The summer after 1st grade my best friend and I decided to have a picnic lunch in the small orchard behind our house. We had some dwarf cherry trees. I loved climbing trees and for whatever reason decided to climb up into the tree and eat my peanut butter sandwich up there. I have no idea why the conversation started but I said to my friend that I wondered what a broken bone felt like. All of a sudden there was a crack and the branch broke. I hurt my arm and ran crying into the house. A trip to the ER was in order. And I had broken my right arm in 3 places.

  7. Joanne Grover on July 29, 2011 at 6:00 pm

    Growing up as a child until age 12 in the pocono mt area of Penn.I recall that every oct . when Gods paintbrush put all these beautiful colors on the trees, I never thought anything was more beautiful. Now that i am older the feelings have not changed.

  8. Carol on July 29, 2011 at 8:44 pm

    While caring for Mom, I am living at her home. I grew up in this house. There were two very special trees – one very large in the backyard from which we (my brothers and I) hung our tire swing. We would climb up on top of the roof of the house, holding on to the rope of the swing and jump, putting our legs around the tire as we began our swing. The second tree was in the front yard. My grandpa picked me up from Kindergarten one day, we came home and planted the tree – 50 years ago. This summer it was damaged in a storm. The entire tree had to be removed. A great loss in many ways.

  9. Julie Kibler on July 30, 2011 at 3:51 pm

    My friends and I walked home together from junior high school. Inevitably, I was reading a book while we walked, trusting my friends to warn me if any danger approached. One day, I bumped into one of them and apologized. She said, “It’s okay. I just thought you were a tree.” My nickname from then on? Tree, of course.

  10. Nann on July 30, 2011 at 4:11 pm

    Ah, the trees from my parents’ 2 acre lot in north Florida…. the sloped live oak that was our “climbing tree”, though really one walked carefully up it. We have a number of pictures of the neighborhood kids on & around that tree. And the two grand old live oak, 200+ years each, that shaded our house, one at either end. A tornado took one out in ’78 and that valuable shade was gone. Central air came to that house 18 months after losing the shade of that tree. And there was the grove of dogwoods off the carports. We’d rake pine straw, from the pine trees, into long lines around that grove to be floor plans of houses, sometimes the furniture as well. No wonder I’ve always though of trees as friends!

  11. Ann Osborn on July 30, 2011 at 9:36 pm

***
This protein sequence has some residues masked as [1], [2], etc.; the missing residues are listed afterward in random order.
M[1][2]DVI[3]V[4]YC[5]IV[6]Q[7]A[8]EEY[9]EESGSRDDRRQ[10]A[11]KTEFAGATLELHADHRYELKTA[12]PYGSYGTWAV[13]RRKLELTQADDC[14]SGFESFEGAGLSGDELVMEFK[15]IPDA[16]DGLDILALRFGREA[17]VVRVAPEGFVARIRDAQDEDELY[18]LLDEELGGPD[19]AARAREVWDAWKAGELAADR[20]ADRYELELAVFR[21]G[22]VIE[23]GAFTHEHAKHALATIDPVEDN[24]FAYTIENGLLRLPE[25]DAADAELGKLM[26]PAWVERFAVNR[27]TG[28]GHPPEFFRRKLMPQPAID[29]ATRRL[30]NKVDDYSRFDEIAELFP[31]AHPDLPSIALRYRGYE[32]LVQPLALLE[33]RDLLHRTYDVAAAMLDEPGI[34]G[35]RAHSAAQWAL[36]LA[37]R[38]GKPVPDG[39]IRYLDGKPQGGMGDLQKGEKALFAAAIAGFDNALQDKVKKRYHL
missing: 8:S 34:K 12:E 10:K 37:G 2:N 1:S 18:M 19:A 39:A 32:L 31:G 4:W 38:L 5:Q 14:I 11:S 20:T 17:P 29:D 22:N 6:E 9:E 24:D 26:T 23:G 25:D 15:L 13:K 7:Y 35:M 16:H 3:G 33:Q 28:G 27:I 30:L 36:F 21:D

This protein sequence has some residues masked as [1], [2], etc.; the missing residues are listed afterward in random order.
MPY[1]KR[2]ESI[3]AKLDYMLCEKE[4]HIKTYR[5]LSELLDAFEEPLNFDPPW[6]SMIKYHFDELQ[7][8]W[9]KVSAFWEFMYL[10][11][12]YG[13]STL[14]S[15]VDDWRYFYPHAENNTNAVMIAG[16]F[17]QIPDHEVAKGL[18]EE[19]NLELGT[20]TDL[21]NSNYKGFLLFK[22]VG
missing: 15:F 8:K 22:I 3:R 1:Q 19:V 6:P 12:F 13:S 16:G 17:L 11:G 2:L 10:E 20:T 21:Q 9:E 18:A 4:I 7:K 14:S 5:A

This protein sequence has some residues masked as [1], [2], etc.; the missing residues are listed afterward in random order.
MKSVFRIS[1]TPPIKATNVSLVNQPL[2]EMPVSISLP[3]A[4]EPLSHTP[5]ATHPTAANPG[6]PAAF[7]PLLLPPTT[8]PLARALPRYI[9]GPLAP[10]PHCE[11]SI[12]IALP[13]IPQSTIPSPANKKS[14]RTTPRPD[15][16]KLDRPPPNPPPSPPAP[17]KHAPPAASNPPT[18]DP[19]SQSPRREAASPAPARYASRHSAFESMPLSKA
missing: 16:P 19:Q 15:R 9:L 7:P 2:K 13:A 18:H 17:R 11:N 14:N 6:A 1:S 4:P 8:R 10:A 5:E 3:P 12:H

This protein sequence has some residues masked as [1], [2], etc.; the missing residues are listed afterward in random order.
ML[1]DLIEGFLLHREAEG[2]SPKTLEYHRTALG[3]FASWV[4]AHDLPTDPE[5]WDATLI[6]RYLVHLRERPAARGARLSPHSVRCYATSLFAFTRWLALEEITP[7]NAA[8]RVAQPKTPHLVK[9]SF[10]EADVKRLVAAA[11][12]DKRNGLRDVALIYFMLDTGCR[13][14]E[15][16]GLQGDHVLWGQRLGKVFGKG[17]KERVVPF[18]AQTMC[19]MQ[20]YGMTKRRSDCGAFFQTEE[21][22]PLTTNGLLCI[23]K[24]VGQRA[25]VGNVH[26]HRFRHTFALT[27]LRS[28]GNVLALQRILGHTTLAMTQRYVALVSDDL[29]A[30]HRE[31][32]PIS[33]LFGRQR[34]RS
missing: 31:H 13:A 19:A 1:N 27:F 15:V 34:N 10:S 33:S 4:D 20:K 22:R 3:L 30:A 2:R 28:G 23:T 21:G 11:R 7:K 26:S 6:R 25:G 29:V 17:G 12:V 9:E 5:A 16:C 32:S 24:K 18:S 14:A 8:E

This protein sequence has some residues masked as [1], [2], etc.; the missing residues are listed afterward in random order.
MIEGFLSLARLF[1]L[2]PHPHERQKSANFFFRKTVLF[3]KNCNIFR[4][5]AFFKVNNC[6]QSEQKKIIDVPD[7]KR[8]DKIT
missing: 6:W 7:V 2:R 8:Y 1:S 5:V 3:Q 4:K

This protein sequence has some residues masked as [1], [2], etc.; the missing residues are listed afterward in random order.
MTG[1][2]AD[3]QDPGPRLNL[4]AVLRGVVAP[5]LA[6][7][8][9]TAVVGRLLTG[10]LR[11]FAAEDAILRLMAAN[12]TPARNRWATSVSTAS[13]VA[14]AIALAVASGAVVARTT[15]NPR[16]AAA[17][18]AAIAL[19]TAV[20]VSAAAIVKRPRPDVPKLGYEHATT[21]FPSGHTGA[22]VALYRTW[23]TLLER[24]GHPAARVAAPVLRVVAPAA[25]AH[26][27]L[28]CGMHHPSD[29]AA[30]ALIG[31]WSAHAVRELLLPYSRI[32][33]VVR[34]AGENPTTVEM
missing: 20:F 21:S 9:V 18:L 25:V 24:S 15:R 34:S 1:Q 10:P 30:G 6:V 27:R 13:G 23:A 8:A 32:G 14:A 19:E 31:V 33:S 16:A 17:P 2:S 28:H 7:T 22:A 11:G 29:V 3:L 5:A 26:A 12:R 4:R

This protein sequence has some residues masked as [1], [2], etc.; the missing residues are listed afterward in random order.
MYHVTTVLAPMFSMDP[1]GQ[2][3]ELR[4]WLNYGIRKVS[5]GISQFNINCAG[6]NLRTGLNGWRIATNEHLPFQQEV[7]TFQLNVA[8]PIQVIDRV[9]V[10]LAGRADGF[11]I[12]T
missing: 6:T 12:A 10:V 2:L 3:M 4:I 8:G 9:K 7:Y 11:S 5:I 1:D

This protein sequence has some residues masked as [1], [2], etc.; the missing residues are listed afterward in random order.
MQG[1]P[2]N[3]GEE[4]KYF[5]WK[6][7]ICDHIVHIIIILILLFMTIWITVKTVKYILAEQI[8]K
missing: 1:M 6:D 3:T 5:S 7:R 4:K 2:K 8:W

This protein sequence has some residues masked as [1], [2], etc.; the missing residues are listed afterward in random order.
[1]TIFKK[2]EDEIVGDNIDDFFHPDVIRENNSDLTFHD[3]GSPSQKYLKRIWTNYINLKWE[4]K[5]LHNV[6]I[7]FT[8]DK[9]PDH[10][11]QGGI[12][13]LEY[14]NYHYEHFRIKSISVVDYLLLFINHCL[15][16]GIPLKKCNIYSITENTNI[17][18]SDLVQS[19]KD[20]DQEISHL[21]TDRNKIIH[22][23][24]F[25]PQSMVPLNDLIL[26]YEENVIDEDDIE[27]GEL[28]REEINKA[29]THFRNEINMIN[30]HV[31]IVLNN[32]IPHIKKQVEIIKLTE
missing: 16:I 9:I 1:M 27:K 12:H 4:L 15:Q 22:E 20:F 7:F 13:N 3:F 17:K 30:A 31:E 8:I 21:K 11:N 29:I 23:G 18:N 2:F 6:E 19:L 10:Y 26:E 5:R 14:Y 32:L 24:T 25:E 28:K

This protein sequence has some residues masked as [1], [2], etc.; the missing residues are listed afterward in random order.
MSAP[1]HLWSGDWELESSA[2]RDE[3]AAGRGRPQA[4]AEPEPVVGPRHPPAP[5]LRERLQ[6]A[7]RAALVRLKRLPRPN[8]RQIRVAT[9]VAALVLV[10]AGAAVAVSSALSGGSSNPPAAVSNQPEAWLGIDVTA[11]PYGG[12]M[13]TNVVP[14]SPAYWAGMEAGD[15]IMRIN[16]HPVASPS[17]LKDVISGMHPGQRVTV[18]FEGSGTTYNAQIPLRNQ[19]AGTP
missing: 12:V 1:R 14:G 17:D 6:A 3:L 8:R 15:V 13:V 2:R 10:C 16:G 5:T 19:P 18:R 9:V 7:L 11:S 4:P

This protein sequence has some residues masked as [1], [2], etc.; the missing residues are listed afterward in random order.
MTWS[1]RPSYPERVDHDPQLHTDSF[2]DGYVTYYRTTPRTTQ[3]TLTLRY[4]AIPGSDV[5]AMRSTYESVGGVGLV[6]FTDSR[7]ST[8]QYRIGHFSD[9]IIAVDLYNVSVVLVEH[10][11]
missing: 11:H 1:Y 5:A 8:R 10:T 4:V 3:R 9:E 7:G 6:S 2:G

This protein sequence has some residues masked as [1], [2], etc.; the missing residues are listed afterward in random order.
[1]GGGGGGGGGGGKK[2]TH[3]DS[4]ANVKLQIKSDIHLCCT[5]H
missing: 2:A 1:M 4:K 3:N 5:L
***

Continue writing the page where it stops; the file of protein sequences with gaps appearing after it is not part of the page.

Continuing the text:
I love trees. The one I used to read under as a kid, is still there, but I can’t visit it, don’t own the property. To this day, my favorite place to read is under a tree, with the sun shining through the leaves making everything seem magical and childlike again. Thank you for bring back the memory Diane, it made me smile.

  12. Linda Sullivan on July 31, 2011 at 10:33 am

    I grew up on Long Island in New York and I remember this gorgeous lilac tree in our backyard, well actually it was in my neighbors yard but it used to hang over our fence into our yard. I used to go back there to smell the wonderful lilacs all the time. One day this idiot across the street (he will remain nameless) set fire to the bushes in the yard and they burned to the ground … fortunately there was no other damage including my beautiful lilac tree. I still to this day can remember the smell of lilacs on that tree and it is still one of my favorite scents. Unfortunately it is way to HOT in Florida to grow lilac trees or I would have them all over my property! Funny, the things we remember as children. Ahhhh to be young again!! 🙂

  13. Margo on July 31, 2011 at 3:13 pm

    The most glorious thing that Christmas morning…20-50 bright red cardinals watching us from the huge, snow covered Douglas Fir Trees we had planted around the house in the country. Dad had a dream to plant as many Firs as possible on the acreage and it became a family effort as we painstakingly planted them from ‘babies’. Would we ever witness such a beautiful event? Yes, another Christmas morning with 20-50 Deer watching us from between those snow covered Firs. So mystical and regal-the trees reminded us each year what was really important.

  14. Diane Chamberlain on July 31, 2011 at 6:19 pm

    beautiful memories, everyone!

  15. Tina Blackwell on August 1, 2011 at 8:27 pm

    When I was 10 yrs. old, living in Wilmington, N.C., I can remember hanging upside-down from the limbs of our huge, old oak tree re-creating scenes from the Hayley Mill’s movie, The Moon Spinners. In the movie, Hayley hung from the ‘spokes’ of the windmill, trying to escape from a villain. Our tree limbs were my ‘windmill’. I had hours of fun in that old tree……:)

  16. Rob Lopresti on August 3, 2011 at 12:22 am

    Diane-

    Boy, do I remember that night (I am the brother in question, folks). I can still see the sparks that flew outside the windows after we heard the crash. But I don’t remember an ambulance at all. Childhood memories, huh? Almost as unreliable as my current ones…